Entertainment

Here Is A 12-Song Playlist To Make Your Christmas Very Festive

We love the holidays as it is the one time of year we truly embrace being home for the holidays and taking in all of our favorite Latin traditions. Tamales, check. Atole, check. The Loteria cards, check. Drunk Tío Juan in the corner, check. Now you cannot forget the tunes. While we most definitely have Mariah Carey’s “All I Want For Christmas Is You” and Wham’s “Last Christmas” on the holiday playlist, we will certainly include our favorite Latin music artists as well. To make your life easier we made a list of the most beloved Latin holiday music. 

Los Lobos have just released a brand new Christmas song, and it’s so good!

Our favorite East L.A. rock band just released “Christmas And You” and it will make you so very nostalgic and teary-eyed. The music video was also shot on the streets of East Los. The holiday ballad was written by band members David Hidalgo and Louie Pérez. Los Lobos, who went mainstream for their recording of “La Bamba,” is back with a new album perfect for Christmas that the whole family will love.

The album is titled “Llego Navidad” and it includes holiday music from all over Latin America. 

According to a press release, Los Lobos started with 150 selections and narrowed their way down to a tracklist that includes a regional folk song from Veracruz in Mexico (“La Rama”), a rework of ’70s South American salsa hit “La Murga de Panamá,” the 1958 novelty song “Dónde Está Santa Claus” and the Tex-Mex border classic “Christmas Time In Texas.” It’s surely will be a classic for years to come. 

Juanes — “Mi Burrito Sabanero”

This is one of our favorite holiday songs from our childhood, so this new-ish version from 2009 is a family pleaser. There are lots of artists that cover this song, but Juanes by far is one of the best. 

Celia Cruz — “Campanas De Navidad”

If you’re throwing a real fiesta, your party playlist must include this salsa holiday song by the one and only Celia Cruz. 

Jenni Rivera — “Amarga Navidad”

Now we don’t wish a bad Christmas on anyone, but sometimes sh*t happens. It’s no secret that people typically break up during the holidays, so this song by Jenni Rivera will help somewhat. Let’s face it, you’re going to get tipsy anyway, so you might as well do it while listening to a song that you can relate to. 

José Feliciano — “Feliz Navidad”

José Feliciano’s “Feliz Navidad” goes hand-in-hand with Christmas just as much as “Rudolph the Red-Nosed Reindeer.” Heck, everyone knows the words to this song, especially non-Latinos. So, we’re lucky that we Latinos can basically assume all rights to this song at every holiday function — even that work office party. 

Hector Lavoe and Willie Colon – “Aires de Navidad”

With a glass of coquito, grab your favorite relative and get down to Hector Lavoe and Willie Colon’s “Aires de Navidad.” This song just speaks to our festive family that can be simultaneously bickering over politics and dancing at the same time.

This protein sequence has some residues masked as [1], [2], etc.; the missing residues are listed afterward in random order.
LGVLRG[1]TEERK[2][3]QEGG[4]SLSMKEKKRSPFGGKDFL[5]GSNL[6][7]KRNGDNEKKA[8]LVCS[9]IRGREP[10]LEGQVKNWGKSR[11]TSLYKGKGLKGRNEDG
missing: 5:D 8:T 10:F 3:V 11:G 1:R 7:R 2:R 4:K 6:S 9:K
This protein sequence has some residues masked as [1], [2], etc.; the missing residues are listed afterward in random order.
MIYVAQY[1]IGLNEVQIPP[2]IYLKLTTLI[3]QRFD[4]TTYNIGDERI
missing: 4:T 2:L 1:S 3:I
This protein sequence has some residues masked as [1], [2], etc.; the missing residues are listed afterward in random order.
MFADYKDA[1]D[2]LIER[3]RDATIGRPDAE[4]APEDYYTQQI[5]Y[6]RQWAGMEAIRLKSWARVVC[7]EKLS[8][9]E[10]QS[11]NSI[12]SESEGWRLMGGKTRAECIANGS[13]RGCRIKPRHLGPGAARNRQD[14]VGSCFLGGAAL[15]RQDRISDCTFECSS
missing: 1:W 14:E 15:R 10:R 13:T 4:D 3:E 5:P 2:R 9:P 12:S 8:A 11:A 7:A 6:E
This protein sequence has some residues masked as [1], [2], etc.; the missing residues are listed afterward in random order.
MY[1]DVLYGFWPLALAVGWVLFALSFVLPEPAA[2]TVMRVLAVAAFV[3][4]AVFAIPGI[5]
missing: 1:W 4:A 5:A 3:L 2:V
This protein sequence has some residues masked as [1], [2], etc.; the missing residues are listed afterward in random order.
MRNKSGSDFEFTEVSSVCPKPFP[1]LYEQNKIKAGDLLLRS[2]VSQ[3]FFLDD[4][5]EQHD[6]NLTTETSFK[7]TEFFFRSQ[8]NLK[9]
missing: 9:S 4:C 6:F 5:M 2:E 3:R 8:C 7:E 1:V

Yuri — “Eterna Navidad”

Now, if you really want to go old-school your holiday playlist must include this ’80s retro version of Yuri’s “Eterna Navidad.” The video will literally drive you mad, so just to stick to the song and forget this dizzy video. 

Alejandro Sanz — “Noche de Luz”

For those romantical folks who want to get in the holiday spirit but also want to secretly daydream over the lustful Alejandro Sanz, his “Noche de Luz” song will melt your heart. 

José Alfredo Jiménez — “Se Va Diciembre”

Your abuelitos will love that you included a lovely ranchera ballad from their heyday. The inclusion of José Alfredo Jiménez’s “Se Va Diciembre” will perhaps score you an extra present this year. You’re welcome. 

Luis Miguel — “Santa Claus Llego A La Ciudad”

After watching the life story of Luis Miguel on Netflix we can’t help but feel a little closer to the crooner. So here he is doing what he knows best, singing his heart out. 

Prince Royce — “Mi Regalo Favorito”

This Christmas playlist would not be completed without the addition of Prince Royce’s “Mi Regalo Favorito” from 2013. It’s got everything you could possibly want: that bachata beat, Spanglish lyrics, and Prince Royce’s lovely voice. 

We hope you liked our holiday roundup. If there’s anything we missed let us know in the comment section below!

READ: Mariah Carey Is Re-Issuing Her ‘Merry Christmas’ Album With New Content And The Internet Is Losing Its Mind

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Kali Uchis’ “Telepatía” is Becoming a Global Hit Thanks to TikTok

Latidomusic

Kali Uchis’ “Telepatía” is Becoming a Global Hit Thanks to TikTok

Through the power of TikTok, telepatia kali uchis is going to the top. The Colombian-American singer is sitting comfortably in the top 10 of Spotify’s Top 200 chart in the U.S. thanks to a TikTok trend.